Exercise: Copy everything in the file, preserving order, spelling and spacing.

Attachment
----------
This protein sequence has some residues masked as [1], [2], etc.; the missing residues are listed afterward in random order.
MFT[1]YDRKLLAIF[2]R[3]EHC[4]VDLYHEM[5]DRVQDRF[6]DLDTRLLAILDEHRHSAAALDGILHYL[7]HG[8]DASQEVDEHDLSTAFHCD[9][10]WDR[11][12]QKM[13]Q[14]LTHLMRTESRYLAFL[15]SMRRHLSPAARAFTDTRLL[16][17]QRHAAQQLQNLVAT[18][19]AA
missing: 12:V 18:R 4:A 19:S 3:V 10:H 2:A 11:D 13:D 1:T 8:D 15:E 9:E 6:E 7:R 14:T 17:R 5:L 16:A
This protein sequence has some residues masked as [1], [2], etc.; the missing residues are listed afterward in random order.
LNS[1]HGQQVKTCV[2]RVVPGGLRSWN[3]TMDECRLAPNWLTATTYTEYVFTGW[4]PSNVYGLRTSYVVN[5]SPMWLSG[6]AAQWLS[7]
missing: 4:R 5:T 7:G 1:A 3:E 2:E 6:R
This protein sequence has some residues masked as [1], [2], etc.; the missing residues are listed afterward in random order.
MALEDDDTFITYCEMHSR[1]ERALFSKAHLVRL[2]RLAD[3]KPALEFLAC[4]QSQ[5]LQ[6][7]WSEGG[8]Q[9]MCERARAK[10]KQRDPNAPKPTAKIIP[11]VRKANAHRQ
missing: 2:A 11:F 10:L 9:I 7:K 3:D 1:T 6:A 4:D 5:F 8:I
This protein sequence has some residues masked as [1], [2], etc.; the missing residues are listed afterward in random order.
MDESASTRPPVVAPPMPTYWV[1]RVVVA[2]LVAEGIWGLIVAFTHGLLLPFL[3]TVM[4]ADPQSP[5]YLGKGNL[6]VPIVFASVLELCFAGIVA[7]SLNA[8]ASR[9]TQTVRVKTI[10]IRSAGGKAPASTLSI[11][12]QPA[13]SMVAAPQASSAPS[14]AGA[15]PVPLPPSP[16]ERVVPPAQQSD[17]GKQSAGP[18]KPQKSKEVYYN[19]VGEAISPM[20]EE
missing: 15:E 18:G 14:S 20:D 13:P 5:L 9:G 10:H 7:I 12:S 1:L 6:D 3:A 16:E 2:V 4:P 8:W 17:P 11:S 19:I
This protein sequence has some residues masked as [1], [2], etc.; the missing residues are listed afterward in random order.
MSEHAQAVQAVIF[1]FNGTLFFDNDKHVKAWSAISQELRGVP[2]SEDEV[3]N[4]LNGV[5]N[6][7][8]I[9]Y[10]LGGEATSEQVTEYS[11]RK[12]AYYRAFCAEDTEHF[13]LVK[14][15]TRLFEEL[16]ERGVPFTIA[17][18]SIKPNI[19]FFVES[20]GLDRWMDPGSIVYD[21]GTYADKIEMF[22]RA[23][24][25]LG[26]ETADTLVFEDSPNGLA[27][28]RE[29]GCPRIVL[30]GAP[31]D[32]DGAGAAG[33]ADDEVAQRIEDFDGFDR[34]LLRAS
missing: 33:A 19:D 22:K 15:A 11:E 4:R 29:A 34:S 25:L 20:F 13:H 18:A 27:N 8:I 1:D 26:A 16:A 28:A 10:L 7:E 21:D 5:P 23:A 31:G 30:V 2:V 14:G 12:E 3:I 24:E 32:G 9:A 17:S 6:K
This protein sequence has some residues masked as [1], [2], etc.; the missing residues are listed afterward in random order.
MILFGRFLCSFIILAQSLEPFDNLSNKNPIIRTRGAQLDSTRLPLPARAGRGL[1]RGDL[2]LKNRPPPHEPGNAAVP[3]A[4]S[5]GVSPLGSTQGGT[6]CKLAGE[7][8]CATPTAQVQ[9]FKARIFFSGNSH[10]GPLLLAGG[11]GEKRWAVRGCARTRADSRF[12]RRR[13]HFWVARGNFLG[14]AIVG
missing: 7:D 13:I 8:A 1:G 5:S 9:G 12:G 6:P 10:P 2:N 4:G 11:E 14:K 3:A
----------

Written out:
This protein sequence has some residues masked as [1], [2], etc.; the missing residues are listed afterward in random order.
MFT[1]YDRKLLAIF[2]R[3]EHC[4]VDLYHEM[5]DRVQDRF[6]DLDTRLLAILDEHRHSAAALDGILHYL[7]HG[8]DASQEVDEHDLSTAFHCD[9][10]WDR[11][12]QKM[13]Q[14]LTHLMRTESRYLAFL[15]SMRRHLSPAARAFTDTRLL[16][17]QRHAAQQLQNLVAT[18][19]AA
missing: 12:V 18:R 4:A 19:S 3:V 10:H 2:A 11:D 13:D 1:T 8:D 15:E 9:E 6:E 7:R 14:T 17:R 5:L 16:A
This protein sequence has some residues masked as [1], [2], etc.; the missing residues are listed afterward in random order.
LNS[1]HGQQVKTCV[2]RVVPGGLRSWN[3]TMDECRLAPNWLTATTYTEYVFTGW[4]PSNVYGLRTSYVVN[5]SPMWLSG[6]AAQWLS[7]
missing: 4:R 5:T 7:G 1:A 3:E 2:E 6:R
This protein sequence has some residues masked as [1], [2], etc.; the missing residues are listed afterward in random order.
MALEDDDTFITYCEMHSR[1]ERALFSKAHLVRL[2]RLAD[3]KPALEFLAC[4]QSQ[5]LQ[6][7]WSEGG[8]Q[9]MCERARAK[10]KQRDPNAPKPTAKIIP[11]VRKANAHRQ
missing: 2:A 11:F 10:L 9:I 7:K 3:D 1:T 6:A 4:D 5:F 8:I
This protein sequence has some residues masked as [1], [2], etc.; the missing residues are listed afterward in random order.
MDESASTRPPVVAPPMPTYWV[1]RVVVA[2]LVAEGIWGLIVAFTHGLLLPFL[3]TVM[4]ADPQSP[5]YLGKGNL[6]VPIVFASVLELCFAGIVA[7]SLNA[8]ASR[9]TQTVRVKTI[10]IRSAGGKAPASTLSI[11][12]QPA[13]SMVAAPQASSAPS[14]AGA[15]PVPLPPSP[16]ERVVPPAQQSD[17]GKQSAGP[18]KPQKSKEVYYN[19]VGEAISPM[20]EE
missing: 15:E 18:G 14:S 20:D 13:P 5:L 9:G 10:H 7:I 12:S 1:L 6:D 3:A 16:E 2:V 4:P 8:W 17:P 11:S 19:I
This protein sequence has some residues masked as [1], [2], etc.; the missing residues are listed afterward in random order.
MSEHAQAVQAVIF[1]FNGTLFFDNDKHVKAWSAISQELRGVP[2]SEDEV[3]N[4]LNGV[5]N[6][7][8]I[9]Y[10]LGGEATSEQVTEYS[11]RK[12]AYYRAFCAEDTEHF[13]LVK[14][15]TRLFEEL[16]ERGVPFTIA[17][18]SIKPNI[19]FFVES[20]GLDRWMDPGSIVYD[21]GTYADKIEMF[22]RA[23][24][25]LG[26]ETADTLVFEDSPNGLA[27][28]RE[29]GCPRIVL[30]GAP[31]D[32]DGAGAAG[33]ADDEVAQRIEDFDGFDR[34]LLRAS
missing: 33:A 19:D 22:K 15:A 11:E 4:R 29:A 34:S 25:L 20:F 13:H 18:A 27:N 8:I 1:D 26:A 16:A 28:A 10:L 7:E 21:D 5:P 23:A 31:G 30:V 2:V 14:G 12:E 3:I 24:E 32:G 9:A 17:S 6:K
This protein sequence has some residues masked as [1], [2], etc.; the missing residues are listed afterward in random order.
MILFGRFLCSFIILAQSLEPFDNLSNKNPIIRTRGAQLDSTRLPLPARAGRGL[1]RGDL[2]LKNRPPPHEPGNAAVP[3]A[4]S[5]GVSPLGSTQGGT[6]CKLAGE[7][8]CATPTAQVQ[9]FKARIFFSGNSH[10]GPLLLAGG[11]GEKRWAVRGCARTRADSRF[12]RRR[13]HFWVARGNFLG[14]AIVG
missing: 7:D 13:I 8:A 1:G 5:S 9:G 12:G 6:P 10:P 2:N 4:G 11:E 14:K 3:A